There’s a running joke on both sides of the transparency community that the standards for secrecy are so absurd that “you could easily classify a ham sandwich.” And nowhere does that dictum ring more true than in regards to the Central Intelligence Agency, which has, on multiple occasions, classified ham sandwiches.
During my time at MuckRock, I’ve written extensively about the triumphs and tragedies of the Central Intelligence Archive cafeteria(s), including such FOIA favorites as “The Jazz Salad Incident,” “Bacon Accounting,” and “That Scene From Animal House But It’s All The Guys Who Couldn’t Kill Castro.” Before I go, I wanted to share one of my favorite finds from the CIA archives: The description of an employee’s aborted attempt to smuggle chicken out of the cafeteria in her purse.
An undated regulation uncovered in the Central Intelligence Agency archives, formerly classified SECRET, appears to outline the “Dos and Don’ts” for Agency historians. While most of the consideration goes into avoiding exposing the identities of undercover agents (and acknowledging the inherent difficulties therein), one surprising paragraph instructs historical officers to avoid “embarrassing incidents” or “unflattering statements” unless absolutely necessary.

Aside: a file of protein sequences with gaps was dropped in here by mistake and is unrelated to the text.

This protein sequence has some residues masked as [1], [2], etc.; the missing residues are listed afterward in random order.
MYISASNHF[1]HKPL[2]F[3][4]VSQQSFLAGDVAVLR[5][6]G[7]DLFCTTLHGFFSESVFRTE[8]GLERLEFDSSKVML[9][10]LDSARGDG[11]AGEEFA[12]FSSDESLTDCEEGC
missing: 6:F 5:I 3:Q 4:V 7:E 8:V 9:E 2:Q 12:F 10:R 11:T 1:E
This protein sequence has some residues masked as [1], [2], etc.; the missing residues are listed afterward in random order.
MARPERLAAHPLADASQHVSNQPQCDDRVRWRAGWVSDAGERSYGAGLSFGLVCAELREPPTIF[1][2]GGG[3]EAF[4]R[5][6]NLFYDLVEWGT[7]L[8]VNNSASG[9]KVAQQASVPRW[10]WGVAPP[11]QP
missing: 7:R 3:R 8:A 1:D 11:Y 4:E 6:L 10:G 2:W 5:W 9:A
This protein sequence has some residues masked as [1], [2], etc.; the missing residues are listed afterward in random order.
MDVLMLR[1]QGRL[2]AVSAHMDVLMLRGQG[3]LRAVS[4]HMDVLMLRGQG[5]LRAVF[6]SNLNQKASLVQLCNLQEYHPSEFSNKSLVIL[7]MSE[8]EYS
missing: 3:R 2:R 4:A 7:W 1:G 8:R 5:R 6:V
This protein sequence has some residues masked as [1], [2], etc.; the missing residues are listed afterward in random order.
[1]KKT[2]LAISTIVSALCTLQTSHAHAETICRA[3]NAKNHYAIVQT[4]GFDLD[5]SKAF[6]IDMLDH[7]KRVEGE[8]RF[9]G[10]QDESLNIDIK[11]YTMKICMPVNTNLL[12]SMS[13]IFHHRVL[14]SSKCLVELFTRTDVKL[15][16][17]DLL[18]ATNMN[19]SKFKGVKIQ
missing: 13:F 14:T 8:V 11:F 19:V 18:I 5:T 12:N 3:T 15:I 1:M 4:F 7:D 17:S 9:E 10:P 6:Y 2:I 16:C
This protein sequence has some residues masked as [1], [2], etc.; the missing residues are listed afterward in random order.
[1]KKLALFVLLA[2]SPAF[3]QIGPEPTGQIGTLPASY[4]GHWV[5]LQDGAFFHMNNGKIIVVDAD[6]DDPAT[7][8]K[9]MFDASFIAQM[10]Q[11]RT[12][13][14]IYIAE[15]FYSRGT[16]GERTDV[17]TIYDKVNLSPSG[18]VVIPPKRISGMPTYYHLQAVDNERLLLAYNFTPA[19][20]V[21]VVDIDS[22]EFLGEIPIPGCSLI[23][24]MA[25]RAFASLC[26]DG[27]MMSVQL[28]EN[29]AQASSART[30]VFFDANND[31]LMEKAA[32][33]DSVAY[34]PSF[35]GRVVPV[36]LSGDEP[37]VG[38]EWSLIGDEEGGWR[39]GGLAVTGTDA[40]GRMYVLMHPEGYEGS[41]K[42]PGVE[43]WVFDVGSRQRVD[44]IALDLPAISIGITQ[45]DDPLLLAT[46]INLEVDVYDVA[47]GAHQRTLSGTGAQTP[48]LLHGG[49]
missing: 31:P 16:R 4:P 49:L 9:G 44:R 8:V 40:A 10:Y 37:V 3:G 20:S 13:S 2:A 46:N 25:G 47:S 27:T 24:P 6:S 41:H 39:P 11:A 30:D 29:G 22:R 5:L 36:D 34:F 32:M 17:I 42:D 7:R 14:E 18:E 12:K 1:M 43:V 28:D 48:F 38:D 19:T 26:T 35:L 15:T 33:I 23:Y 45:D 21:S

In July of 1955, Lewis Strauss, chairman of the Atomic Energy Commission, wrote to CIA director Allen Dulles over matters of mutual interest. In one of those letters, uncovered in the Agency’s archives, Strauss thanked Dulles for a package he had sent him, using deliberately vague terms to describe its contents as to “avoid classifying this letter.” Strauss’ efforts were in vain however. Not only was the letter classified for just shy of 50 years, but the vague descriptor itself remains classified to this day.
A MuckRock user found an interesting memorandum from the late ‘70s in our recent assignment From the Archives: Memos mentioning Senator Joe Biden, in which the Central Intelligence Agency bemoaned the “burdens” placed on it by the recently strengthened Freedom of Information Act.